This offense can result in a state jail felony, felony of the third degree, felony of the second degree or felony of the first-degree conviction.

Credit Card Fraud – Tex. Penal Code § 32.31 – An individual can be charged this offense if they:

  • Buy a credit or debit card from a person they know is not the issuer of the credit card;
  • Knowingly receive a stolen credit card with the intent to use it, sell it, or give it to another person that is not the rightful owner;
  • Knowingly receive some benefit from a credit card fraud;
  • Possess a credit or debit card with the intent to use it when they are not the rightful owner and do not have the rightful owner’s consent;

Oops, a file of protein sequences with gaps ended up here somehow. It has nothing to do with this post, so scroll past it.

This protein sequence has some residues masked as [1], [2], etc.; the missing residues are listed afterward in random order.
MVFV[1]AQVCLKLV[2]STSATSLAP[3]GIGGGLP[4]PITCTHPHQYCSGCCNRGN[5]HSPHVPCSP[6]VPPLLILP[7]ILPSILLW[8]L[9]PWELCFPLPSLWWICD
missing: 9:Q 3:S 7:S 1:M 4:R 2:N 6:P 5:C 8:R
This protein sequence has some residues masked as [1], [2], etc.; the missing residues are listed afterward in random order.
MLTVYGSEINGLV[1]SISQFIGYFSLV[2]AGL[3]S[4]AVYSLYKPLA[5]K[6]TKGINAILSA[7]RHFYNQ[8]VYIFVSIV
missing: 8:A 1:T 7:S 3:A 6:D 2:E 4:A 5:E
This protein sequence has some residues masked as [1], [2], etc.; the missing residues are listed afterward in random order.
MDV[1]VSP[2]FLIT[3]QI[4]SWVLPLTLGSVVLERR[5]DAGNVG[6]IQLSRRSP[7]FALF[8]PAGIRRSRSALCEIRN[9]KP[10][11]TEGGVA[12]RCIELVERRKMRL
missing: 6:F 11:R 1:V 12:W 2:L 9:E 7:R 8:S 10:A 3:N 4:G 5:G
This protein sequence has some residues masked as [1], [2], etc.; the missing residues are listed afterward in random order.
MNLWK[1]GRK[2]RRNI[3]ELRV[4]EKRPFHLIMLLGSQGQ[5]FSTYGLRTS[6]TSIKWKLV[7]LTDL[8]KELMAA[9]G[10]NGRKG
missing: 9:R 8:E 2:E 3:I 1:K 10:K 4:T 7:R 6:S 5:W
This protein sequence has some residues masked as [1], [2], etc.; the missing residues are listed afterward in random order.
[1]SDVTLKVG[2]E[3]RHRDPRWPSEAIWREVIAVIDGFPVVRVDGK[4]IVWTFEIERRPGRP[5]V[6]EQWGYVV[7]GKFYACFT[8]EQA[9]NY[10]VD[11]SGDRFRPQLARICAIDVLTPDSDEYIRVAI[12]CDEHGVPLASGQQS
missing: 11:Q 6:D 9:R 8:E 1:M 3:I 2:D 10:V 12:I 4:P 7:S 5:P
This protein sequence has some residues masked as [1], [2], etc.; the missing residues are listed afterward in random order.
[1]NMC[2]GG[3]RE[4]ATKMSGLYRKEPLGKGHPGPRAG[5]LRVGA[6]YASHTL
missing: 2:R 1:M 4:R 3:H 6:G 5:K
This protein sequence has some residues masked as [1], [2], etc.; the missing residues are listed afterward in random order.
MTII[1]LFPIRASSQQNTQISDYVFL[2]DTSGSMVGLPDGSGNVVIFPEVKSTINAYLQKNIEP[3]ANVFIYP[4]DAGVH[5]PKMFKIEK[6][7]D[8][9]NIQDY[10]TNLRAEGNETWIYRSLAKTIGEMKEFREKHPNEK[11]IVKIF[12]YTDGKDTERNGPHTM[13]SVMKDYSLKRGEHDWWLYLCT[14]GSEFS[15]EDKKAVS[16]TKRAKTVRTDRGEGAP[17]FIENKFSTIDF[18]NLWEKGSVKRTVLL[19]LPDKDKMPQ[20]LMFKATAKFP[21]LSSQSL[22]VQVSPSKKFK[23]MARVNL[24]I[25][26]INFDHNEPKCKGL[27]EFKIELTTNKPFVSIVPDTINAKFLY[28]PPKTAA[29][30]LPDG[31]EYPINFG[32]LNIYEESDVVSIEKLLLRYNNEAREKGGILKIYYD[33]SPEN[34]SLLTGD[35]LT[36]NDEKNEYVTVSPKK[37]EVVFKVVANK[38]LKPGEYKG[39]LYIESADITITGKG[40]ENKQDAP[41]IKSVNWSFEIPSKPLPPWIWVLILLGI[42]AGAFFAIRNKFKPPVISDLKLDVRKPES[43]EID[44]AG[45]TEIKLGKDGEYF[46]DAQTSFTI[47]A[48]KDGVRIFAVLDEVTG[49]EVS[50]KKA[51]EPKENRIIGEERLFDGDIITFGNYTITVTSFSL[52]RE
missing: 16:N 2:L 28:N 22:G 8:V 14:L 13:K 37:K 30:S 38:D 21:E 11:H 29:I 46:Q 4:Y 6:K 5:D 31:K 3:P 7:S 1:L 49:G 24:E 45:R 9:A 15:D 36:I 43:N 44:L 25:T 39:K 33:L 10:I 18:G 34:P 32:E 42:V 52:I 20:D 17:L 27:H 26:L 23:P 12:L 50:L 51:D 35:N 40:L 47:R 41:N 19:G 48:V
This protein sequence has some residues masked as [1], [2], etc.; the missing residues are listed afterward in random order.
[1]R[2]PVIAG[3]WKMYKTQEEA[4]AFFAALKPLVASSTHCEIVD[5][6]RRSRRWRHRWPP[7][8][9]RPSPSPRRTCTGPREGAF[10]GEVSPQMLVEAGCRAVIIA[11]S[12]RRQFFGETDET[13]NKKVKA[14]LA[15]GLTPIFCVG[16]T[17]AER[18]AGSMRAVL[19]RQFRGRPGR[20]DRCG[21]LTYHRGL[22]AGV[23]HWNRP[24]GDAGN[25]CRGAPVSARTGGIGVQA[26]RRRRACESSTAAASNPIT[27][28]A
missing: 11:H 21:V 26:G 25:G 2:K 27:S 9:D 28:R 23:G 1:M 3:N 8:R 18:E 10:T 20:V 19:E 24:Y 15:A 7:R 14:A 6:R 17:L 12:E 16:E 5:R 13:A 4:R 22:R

• Possess two or more incomplete credit or debit cards that have not been issued to the alleged offender with the intent to complete the cards without the rightful owner’s consent;
  • Present a credit card or debit card with the intent to obtain some benefit from the card knowing they were not the rightful owner of the card without the consent of the rightful owner; 
  • Present a credit or debit card with the intent to obtain some benefit from the card knowing the card was expired, revoked or canceled;
  • Sell a credit or debit card and are not the issuer of the card;
  • Steal a credit or debit card;
  • Use a credit or debit card for their own benefit that the rightful cardholder is financially unable to pay; and/or
  • Use a fake credit or debit card or fake credit or debit card number with the intent to obtain some benefit.

 This offense can result in a state jail felony or a felony of the third-degree conviction.